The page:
Preventing recurring tragedies requires a highly coordinated system level response

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Dixon-Woods M. Learning from maternity service failures at East Kent Hospitals. The BMJ. 2022;379:02755

  • 03 January 2023


Why it matters

The 2022 report on maternity and neonatal services in East Kent Hospitals University NHS Foundation Trust is the latest in a series of horrifying investigations into failings in maternity care.

The outcomes in almost half (97) of the 202 cases reviewed would have been different if care had been provided to nationally agreed standards. Many of the deaths (45 of 64) and brain injuries (12 of 17) in babies could have been avoided, as could most of the maternal deaths and injuries (23 of 32).

The failings at East Kent have a lot in common with other high profile disasters in healthcare and elsewhere; they have their roots in a complex tangle of behaviours and systems.

However, a particular problem in this case was the failure to tackle unacceptable practices and behaviours, including unprofessional behaviour by some consultant obstetricians. The trust seems to have put off dealing with the problem, believing that it would probably lose at an employment tribunal if it took disciplinary action against consultants, although the evidence for this assumption is unclear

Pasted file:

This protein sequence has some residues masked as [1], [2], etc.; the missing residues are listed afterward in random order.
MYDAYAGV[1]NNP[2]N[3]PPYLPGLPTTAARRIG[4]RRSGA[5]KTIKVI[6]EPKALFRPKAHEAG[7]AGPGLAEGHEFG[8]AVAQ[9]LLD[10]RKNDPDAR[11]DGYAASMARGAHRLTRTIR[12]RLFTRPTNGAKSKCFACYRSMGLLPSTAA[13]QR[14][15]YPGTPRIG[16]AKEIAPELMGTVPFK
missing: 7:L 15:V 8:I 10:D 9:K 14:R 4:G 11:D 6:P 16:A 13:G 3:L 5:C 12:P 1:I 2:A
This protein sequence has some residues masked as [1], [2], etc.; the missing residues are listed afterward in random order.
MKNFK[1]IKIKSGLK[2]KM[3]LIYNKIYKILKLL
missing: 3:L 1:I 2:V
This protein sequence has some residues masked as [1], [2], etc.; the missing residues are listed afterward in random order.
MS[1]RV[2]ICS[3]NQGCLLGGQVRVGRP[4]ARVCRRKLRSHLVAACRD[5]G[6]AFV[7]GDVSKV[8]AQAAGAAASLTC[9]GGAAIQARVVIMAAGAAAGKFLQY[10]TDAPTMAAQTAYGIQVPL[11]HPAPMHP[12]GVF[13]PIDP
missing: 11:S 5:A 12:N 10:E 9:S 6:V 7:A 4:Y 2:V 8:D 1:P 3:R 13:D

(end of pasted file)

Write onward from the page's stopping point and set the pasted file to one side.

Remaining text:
A second problem was that bullying, harassment, and discrimination were common. There were serious problems with the processes which should have tackled these issues, including human resources processes which seem to have been unfit for purpose.

At its most fundamental, what happened in East Kent was a system failure. The organisation’s weaknesses in tackling poor conduct, behaviour, and culture arose from problems in its leadership and management, especially human resources processes, but the wider context was also important. When the trust was clearly unable to handle the situation – or even properly recognise that it was happening – there was no effective mechanism to take over.

The discovery of the same failings in report after report shows lessons are not being learned. Preventing further tragedies requires a system-level, highly coordinated response that deals with the overlaps of different responsible bodies and the confusion around their authority and responsibilities. It will also need much improved management systems in NHS organisations, supported by clear standards and guidance, and evidence-based approaches to improvement that genuinely involve staff and patients.

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